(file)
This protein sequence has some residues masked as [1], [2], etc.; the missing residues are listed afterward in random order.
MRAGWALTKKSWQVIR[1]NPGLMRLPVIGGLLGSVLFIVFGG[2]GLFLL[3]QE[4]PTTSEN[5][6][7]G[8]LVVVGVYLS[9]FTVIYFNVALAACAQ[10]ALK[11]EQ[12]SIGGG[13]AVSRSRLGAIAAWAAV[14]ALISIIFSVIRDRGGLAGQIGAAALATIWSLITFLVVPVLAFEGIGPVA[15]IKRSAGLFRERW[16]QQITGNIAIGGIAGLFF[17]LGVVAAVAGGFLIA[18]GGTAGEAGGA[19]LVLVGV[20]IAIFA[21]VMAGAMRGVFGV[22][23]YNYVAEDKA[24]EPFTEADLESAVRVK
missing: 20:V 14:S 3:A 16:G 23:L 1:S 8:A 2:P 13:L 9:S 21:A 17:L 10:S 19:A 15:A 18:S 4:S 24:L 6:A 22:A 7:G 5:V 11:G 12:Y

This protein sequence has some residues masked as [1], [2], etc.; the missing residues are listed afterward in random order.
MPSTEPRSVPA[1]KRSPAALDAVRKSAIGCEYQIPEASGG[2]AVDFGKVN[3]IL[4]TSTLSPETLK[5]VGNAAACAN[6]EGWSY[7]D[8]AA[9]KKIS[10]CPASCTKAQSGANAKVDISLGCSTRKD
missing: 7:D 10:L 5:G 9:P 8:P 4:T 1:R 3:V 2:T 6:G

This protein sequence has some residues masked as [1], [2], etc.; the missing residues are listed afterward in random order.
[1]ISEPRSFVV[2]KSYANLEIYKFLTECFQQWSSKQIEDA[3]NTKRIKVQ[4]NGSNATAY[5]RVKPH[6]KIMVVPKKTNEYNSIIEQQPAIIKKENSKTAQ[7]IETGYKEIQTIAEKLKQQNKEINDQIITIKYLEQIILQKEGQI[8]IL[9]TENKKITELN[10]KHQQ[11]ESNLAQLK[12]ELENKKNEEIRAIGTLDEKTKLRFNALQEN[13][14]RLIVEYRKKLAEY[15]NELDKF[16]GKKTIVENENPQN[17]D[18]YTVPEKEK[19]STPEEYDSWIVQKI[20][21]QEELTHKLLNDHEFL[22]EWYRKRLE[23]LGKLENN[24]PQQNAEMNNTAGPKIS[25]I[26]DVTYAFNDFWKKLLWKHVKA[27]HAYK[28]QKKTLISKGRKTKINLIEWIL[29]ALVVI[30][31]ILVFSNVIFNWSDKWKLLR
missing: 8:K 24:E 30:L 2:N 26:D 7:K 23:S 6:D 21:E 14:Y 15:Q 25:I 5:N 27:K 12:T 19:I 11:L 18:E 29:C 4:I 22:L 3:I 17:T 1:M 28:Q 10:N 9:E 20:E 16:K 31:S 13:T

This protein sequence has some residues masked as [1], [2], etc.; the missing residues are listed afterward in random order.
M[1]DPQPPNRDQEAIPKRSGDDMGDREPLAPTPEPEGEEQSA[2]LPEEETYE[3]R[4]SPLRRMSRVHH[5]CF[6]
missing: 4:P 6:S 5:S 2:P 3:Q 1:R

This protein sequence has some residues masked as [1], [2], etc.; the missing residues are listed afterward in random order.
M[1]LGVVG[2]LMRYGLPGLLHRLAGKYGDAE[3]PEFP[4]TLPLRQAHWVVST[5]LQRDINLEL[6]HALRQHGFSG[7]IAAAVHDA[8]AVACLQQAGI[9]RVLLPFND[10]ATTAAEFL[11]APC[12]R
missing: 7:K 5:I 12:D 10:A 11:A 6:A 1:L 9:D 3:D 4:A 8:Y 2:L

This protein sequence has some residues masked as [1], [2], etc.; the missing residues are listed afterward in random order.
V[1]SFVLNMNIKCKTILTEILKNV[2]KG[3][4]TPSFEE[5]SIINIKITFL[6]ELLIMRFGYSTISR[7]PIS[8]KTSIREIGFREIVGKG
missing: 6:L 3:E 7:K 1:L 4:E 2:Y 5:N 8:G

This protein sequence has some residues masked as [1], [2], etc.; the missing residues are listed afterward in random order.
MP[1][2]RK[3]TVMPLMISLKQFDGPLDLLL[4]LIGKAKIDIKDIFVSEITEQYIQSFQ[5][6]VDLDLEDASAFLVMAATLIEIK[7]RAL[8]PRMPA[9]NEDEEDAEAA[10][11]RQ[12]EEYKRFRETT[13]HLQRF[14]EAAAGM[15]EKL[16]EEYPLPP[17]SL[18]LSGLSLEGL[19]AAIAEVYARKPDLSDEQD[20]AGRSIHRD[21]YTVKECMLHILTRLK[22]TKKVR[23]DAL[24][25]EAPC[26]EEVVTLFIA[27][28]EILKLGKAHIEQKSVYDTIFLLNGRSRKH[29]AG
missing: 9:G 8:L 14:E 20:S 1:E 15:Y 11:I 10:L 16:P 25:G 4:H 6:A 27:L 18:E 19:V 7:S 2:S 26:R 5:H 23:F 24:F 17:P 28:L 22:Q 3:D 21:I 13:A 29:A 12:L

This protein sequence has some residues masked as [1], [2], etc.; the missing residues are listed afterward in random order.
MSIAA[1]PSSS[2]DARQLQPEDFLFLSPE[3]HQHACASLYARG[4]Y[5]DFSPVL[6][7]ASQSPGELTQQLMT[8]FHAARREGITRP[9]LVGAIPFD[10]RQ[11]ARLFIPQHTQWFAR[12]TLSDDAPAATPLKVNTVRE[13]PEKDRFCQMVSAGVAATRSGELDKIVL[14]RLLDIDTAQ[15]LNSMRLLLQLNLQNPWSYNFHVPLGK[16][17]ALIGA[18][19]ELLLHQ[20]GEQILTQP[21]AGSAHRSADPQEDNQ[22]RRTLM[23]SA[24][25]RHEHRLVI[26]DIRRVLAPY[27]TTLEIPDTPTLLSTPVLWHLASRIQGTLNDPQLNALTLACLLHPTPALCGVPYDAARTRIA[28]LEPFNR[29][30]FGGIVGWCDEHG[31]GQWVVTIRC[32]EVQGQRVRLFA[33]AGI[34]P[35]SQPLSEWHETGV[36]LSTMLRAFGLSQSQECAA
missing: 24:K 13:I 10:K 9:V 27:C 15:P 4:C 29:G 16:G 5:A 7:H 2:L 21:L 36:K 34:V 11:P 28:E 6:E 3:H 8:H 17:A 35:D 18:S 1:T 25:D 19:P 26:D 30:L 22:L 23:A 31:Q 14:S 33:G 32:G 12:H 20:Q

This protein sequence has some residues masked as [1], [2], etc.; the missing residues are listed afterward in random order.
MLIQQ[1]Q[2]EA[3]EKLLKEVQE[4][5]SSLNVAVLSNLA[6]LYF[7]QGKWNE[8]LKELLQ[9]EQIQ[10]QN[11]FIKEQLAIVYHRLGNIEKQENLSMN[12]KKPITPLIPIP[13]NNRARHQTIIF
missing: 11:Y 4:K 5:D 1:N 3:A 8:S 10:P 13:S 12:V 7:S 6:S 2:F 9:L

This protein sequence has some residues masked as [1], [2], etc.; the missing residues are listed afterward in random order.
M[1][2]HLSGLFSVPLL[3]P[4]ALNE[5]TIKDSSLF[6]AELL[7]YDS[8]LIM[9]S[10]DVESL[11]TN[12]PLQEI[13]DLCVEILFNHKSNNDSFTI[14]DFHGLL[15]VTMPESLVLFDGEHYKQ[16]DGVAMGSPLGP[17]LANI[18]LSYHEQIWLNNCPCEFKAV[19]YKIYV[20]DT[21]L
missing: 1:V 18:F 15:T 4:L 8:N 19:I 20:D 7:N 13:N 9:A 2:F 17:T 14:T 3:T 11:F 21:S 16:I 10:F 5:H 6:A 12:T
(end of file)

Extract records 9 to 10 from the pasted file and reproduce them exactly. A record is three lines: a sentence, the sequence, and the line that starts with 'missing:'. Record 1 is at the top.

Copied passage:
This protein sequence has some residues masked as [1], [2], etc.; the missing residues are listed afterward in random order.
MLIQQ[1]Q[2]EA[3]EKLLKEVQE[4][5]SSLNVAVLSNLA[6]LYF[7]QGKWNE[8]LKELLQ[9]EQIQ[10]QN[11]FIKEQLAIVYHRLGNIEKQENLSMN[12]KKPITPLIPIP[13]NNRARHQTIIF
missing: 11:Y 4:K 5:D 1:N 3:A 8:S 10:P 13:S 12:V 7:S 6:S 2:F 9:L

This protein sequence has some residues masked as [1], [2], etc.; the missing residues are listed afterward in random order.
M[1][2]HLSGLFSVPLL[3]P[4]ALNE[5]TIKDSSLF[6]AELL[7]YDS[8]LIM[9]S[10]DVESL[11]TN[12]PLQEI[13]DLCVEILFNHKSNNDSFTI[14]DFHGLL[15]VTMPESLVLFDGEHYKQ[16]DGVAMGSPLGP[17]LANI[18]LSYHEQIWLNNCPCEFKAV[19]YKIYV[20]DT[21]L
missing: 1:V 18:F 15:T 4:L 8:N 19:I 20:D 7:N 13:N 9:A 2:F 17:T 14:T 3:T 11:F 21:S 16:I 10:F 5:H 6:A 12:T